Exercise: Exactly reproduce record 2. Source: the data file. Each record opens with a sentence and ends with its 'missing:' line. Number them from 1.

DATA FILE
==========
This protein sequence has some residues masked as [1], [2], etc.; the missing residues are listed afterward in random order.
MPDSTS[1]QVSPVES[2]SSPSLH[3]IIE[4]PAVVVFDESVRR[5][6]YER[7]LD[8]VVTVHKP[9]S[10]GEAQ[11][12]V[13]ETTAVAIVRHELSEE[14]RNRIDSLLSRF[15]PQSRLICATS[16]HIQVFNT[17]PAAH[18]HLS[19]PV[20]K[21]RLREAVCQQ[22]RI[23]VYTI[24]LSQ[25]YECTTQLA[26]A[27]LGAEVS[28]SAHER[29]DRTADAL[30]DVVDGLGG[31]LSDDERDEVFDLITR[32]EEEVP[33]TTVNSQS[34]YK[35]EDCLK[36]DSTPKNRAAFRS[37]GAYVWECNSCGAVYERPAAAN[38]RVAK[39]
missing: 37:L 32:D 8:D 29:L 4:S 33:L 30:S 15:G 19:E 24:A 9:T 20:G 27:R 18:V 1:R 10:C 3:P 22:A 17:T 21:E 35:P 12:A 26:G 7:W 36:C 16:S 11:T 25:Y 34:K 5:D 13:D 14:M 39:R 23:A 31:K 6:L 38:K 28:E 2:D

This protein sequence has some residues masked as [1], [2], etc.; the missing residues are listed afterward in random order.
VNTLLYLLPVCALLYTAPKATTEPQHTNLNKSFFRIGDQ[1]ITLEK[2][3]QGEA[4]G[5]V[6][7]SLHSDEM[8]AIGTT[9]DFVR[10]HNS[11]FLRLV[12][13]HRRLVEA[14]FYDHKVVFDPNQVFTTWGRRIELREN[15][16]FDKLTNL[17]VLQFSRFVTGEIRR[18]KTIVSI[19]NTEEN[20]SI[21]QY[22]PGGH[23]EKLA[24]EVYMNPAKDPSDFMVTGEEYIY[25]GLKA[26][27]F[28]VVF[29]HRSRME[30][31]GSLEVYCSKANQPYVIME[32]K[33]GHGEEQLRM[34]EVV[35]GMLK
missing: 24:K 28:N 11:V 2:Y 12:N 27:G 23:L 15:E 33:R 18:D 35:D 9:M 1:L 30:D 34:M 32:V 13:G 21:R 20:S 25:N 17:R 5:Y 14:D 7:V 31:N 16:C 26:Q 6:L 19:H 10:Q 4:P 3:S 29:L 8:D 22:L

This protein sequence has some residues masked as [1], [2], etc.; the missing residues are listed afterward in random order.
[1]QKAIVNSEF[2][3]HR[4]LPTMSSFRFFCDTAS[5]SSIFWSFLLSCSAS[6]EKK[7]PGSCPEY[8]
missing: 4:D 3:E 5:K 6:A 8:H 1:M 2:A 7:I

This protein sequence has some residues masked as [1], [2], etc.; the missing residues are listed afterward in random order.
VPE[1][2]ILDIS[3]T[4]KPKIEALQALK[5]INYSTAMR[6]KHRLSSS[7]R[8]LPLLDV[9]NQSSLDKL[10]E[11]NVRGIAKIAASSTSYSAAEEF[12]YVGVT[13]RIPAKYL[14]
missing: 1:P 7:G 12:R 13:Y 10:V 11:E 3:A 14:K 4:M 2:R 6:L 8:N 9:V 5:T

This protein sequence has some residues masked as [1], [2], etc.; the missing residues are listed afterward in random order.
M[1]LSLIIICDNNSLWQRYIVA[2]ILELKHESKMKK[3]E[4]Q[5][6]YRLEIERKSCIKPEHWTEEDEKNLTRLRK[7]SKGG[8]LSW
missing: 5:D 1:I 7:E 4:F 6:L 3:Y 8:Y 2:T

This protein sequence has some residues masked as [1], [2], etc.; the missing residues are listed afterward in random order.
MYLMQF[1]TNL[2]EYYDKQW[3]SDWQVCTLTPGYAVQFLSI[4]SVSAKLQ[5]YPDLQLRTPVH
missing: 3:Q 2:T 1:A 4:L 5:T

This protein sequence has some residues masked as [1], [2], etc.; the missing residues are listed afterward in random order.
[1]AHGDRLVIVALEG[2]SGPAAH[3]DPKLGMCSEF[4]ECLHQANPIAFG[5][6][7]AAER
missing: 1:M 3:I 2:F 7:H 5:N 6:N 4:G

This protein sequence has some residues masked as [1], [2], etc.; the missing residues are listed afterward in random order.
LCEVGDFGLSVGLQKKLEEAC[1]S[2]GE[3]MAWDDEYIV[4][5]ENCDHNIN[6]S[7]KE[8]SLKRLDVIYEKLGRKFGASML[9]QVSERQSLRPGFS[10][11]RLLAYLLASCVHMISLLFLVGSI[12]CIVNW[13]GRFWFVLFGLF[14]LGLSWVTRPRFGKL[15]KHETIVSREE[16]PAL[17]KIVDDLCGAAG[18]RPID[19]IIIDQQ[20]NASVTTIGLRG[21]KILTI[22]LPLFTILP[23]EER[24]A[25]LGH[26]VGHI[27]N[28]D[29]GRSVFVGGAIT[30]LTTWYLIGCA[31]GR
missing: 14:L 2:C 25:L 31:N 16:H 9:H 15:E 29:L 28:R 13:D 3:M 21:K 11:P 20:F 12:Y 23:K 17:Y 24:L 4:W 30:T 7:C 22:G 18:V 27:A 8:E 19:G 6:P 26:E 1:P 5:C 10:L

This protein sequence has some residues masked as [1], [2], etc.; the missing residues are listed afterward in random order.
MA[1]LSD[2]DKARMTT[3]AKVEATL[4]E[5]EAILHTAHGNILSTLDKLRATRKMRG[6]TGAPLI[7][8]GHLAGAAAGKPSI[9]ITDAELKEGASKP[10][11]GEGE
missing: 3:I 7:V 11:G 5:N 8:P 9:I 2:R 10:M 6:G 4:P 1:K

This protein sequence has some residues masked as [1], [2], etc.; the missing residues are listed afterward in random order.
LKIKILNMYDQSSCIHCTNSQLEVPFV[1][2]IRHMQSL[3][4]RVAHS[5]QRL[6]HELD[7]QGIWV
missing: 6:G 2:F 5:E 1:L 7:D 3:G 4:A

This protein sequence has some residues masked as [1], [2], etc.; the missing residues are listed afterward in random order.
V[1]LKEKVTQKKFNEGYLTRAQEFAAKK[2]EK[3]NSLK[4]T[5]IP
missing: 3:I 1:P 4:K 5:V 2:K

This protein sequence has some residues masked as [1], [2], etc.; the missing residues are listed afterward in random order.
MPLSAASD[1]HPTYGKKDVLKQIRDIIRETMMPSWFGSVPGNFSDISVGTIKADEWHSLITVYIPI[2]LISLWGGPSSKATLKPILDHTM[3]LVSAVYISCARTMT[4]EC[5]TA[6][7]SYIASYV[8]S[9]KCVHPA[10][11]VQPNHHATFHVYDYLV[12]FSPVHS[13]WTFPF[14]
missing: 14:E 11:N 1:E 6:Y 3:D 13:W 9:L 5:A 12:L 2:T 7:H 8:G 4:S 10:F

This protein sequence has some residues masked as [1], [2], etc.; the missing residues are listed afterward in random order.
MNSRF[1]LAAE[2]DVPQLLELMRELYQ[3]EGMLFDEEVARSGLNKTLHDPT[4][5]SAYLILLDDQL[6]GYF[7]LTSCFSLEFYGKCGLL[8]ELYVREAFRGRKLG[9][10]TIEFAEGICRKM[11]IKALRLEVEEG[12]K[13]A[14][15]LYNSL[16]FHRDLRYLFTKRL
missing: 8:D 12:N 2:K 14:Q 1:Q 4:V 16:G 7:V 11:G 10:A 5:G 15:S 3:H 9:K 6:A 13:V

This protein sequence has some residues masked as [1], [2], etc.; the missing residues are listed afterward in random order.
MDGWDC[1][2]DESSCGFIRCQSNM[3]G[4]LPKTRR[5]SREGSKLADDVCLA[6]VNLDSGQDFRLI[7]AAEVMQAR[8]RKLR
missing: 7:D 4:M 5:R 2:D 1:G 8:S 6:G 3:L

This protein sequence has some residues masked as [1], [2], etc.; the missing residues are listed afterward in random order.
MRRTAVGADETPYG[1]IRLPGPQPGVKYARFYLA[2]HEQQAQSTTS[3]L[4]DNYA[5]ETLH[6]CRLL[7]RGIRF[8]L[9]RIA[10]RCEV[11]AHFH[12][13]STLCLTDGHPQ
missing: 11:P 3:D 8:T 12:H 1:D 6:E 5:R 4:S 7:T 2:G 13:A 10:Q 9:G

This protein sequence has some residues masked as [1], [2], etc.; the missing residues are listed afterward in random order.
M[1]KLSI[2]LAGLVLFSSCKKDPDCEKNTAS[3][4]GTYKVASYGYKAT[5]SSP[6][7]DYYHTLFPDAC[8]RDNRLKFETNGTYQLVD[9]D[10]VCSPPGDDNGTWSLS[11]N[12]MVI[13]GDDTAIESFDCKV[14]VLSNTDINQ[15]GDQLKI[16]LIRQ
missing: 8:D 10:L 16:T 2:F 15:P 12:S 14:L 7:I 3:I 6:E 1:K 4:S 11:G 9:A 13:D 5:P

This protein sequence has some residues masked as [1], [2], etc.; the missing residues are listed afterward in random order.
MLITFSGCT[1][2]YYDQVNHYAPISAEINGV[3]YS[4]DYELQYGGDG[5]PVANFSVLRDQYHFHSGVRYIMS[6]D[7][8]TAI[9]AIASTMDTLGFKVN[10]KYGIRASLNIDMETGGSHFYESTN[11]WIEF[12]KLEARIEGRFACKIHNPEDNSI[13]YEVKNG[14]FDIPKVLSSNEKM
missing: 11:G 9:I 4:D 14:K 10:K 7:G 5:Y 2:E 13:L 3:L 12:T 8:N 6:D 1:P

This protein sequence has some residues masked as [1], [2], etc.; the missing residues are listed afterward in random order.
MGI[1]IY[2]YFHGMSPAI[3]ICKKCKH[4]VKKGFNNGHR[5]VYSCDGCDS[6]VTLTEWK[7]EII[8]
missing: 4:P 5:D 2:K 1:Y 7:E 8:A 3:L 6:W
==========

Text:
This protein sequence has some residues masked as [1], [2], etc.; the missing residues are listed afterward in random order.
VNTLLYLLPVCALLYTAPKATTEPQHTNLNKSFFRIGDQ[1]ITLEK[2][3]QGEA[4]G[5]V[6][7]SLHSDEM[8]AIGTT[9]DFVR[10]HNS[11]FLRLV[12][13]HRRLVEA[14]FYDHKVVFDPNQVFTTWGRRIELREN[15][16]FDKLTNL[17]VLQFSRFVTGEIRR[18]KTIVSI[19]NTEEN[20]SI[21]QY[22]PGGH[23]EKLA[24]EVYMNPAKDPSDFMVTGEEYIY[25]GLKA[26][27]F[28]VVF[29]HRSRME[30][31]GSLEVYCSKANQPYVIME[32]K[33]GHGEEQLRM[34]EVV[35]GMLK
missing: 24:K 28:N 11:V 2:Y 12:N 27:G 23:L 15:E 33:R 18:D 35:D 9:M 1:L 30:D 34:M 32:V 13:G 21:R 20:S 25:N 17:R 5:Y 14:D 7:V 31:N 16:C 26:Q 6:L 19:H 10:Q 4:P 3:S 29:L 8:D 22:L